Application of these principles mandates dismissal of appellants' claim. By executing and returning the commitment letter to Empire on or about November 18, 1983, along with the non-refundable commitment fee of $715, the Murphys obligated themselves to accept the loan and conform to the terms of the commitment contract, subject only to their right under Sec. 125(a) of TILA to rescind. Their failure to rescind within the statutorily permissible three-day period precludes their doing so. Their purported January 31, 1983 rescission therefore was a nullity and is not entitled to enforcement.
Appellants' contention that the legislative history of Sec. 125(a) of TILA, 15 U.S.C. Sec. 1635(a), supports their interpretation of the statute as not intending the "consummation of the transaction" to occur until the closing of the loan and mortgage must be rejected. Although Congresswoman Sullivan, during a House debate on a TILA conference report, stated that Sec. 125(a) gave the "buyer ... three days grace ... after he was told that he was signing a mortgage," 114 Cong.Rec. 14398 (1968), her remark was immediately controverted by Congressman Cahill, an advocate of TILA, who stated that there was a need to "establish some legislative history" because, in his words, "I do not read the amendment as the gentlewoman from Missouri [Congresswoman Sullivan] reads it. I think there are serious questions as to interpretation." Id. In any event, such isolated remarks are entitled to little or no weight, particularly when they are unclear or conflict with one another, as distinguished from a legislative committee's formal report on its enactment, see Chrysler Corp. v. Brown, 441 U.S. 281, 311, 99 S.Ct. 1705, 1722, 60 L.Ed.2d 208 (1979), or when there is no official legislative history on the enactment, see, e.g., Davis v. Federal Deposit Ins. Corp., 620 F.2d 489, 491 (5th Cir.1980) ("the legislative history [of TILA] is virtually nonexistent"); Eby v. Reb Realty, Inc., 495 F.2d 646, 651 (9th Cir.1974) (noting "the absence of congressional history"). No committee report exists with reference to TILA, probably for the reason that the conference version of the bill, which differed substantially from the provisions initially passed by the House, was adopted by the House without debate. 114 Cong.Rec. 14397 (1968). The absence of any legislative history was noted by several members of the House, including Congressman Poff, who stated:
"[O]ne of the essential components of the legislative process often is the writing of legislative history. Courts which undertake to interpret congressional intent in future years will find a want of true legislative history when they read the Congressional Record for today.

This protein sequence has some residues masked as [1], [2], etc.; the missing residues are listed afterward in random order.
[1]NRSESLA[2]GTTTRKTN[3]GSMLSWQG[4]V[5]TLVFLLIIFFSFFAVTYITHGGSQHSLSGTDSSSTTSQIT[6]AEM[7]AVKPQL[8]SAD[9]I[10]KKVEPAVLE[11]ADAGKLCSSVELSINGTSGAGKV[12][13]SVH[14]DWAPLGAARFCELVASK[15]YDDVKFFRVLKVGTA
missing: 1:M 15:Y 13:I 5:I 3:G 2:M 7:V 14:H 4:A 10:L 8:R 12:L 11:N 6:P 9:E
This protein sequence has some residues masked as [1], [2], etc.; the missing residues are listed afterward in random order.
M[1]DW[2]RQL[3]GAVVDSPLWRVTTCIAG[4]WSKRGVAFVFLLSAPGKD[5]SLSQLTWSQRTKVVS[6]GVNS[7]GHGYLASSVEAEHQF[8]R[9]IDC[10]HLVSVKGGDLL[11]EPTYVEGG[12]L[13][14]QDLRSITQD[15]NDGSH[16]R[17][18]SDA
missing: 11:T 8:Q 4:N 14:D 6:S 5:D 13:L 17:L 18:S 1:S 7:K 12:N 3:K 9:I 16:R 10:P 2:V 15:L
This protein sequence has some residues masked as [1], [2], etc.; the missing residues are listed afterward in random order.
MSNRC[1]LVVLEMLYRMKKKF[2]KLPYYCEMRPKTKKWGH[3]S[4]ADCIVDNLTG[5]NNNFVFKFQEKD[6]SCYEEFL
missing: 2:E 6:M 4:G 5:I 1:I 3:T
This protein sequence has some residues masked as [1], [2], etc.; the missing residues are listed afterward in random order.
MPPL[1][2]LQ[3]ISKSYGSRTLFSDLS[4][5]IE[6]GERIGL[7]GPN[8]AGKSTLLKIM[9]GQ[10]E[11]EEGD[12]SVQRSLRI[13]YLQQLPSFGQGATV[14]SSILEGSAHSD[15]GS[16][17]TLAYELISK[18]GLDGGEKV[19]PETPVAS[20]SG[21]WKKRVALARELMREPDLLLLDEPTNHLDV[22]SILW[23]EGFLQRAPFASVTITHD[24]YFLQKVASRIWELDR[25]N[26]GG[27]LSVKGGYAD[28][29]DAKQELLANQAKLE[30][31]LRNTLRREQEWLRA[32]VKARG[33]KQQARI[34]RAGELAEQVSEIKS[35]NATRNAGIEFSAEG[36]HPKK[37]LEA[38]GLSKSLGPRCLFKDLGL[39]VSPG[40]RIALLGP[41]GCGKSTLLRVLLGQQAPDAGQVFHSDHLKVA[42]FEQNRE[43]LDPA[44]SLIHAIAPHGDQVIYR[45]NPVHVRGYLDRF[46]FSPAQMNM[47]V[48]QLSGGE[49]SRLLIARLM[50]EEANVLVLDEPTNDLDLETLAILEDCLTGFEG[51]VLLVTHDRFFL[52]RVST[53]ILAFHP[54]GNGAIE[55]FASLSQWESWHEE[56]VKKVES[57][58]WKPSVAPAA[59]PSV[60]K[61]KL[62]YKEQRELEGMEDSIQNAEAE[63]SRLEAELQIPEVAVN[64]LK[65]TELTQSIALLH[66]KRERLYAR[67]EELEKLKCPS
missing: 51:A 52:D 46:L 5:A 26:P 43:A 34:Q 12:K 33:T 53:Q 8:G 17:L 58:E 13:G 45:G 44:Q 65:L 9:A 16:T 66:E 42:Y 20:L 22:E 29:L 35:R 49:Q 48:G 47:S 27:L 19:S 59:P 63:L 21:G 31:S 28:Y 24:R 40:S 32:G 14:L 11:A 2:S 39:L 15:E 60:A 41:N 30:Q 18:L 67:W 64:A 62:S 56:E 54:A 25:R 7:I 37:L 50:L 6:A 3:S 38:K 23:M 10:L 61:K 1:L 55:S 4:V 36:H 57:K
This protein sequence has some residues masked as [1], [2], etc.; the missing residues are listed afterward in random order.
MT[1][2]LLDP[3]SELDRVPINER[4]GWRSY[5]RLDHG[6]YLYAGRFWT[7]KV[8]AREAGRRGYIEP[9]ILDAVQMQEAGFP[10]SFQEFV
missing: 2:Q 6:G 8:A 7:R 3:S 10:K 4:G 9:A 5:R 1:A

"I believe it is regrettable that the procedure which was followed left no Member an opportunity to express what he conceived to be the purpose and effect of the new language which was written into the truth-in-lending bill by the committee on conference.
"The only opportunity we now have to supply this information is to avail ourselves of the unanimous-consent request which was granted to revise and extend our remarks." 114 Cong.Rec. 14397 (1968).
Nor do we find any merit in appellant's argument that the credit consumer's right to rescind is undermined unless it is permitted to be exercised within three days after the closing of the loan and mortgage. The focal point for possible reconsideration by the borrower is when he becomes contractually bound, which normally occurs when he signs the commitment. A right of rescission after closing of the loan could arise only if there had been no prior binding contract between the parties obligating them to extend the credit.
We find no merit in appellants' other arguments. Our holding is not inconsistent with language of Sec. 125(b) of TILA, 15 U.S.C. Sec. 1635(b), to the effect that rescission voids "any security interest given by the obligor." Neither this language nor that of the implementing provisions of Sec. 226.23 of Regulation Z, 12 C.F.R. Sec. 226.23(d)(1) (1984), implies that a security interest must have been given before the transaction may be rescinded. It merely provides that when a security interest has been given (as would be the case when a note and mortgage are executed without any prior commitment) that interest becomes void upon rescission.
The order of the district court is affirmed.
12 C.F.R. Sec. 226.2(a)(13). Prior to 1982 Regulation Z provided that "consummation" occurred when "a contractual relationship was created between a creditor and a customer ... irrespective of the time of performance of either party." 12 C.F.R. Sec. 226.2(kk) (1980). The 1982 change of this language to provide that "consummation" occurs when "a consumer becomes contractually obligated on a credit transaction," 12 C.F.R. Sec. 226.2(a)(13), did not, as appellants argue, postpone consummation to "the time the loan is made and the consumer agrees to repay the debt." (Appellants' Br. 18). As the Official Staff Interpretation makes clear, the change was designed to insure that consummation would occur only when contractual obligations bound the parties to the credit terms, not when there had merely been some investment in the transaction, such as the making of a non-refundable deposit. Regulation Z, Supplement I, Commentary 2(a)(13); 12 C.F.R. Parts 200-299, at 684 (1984)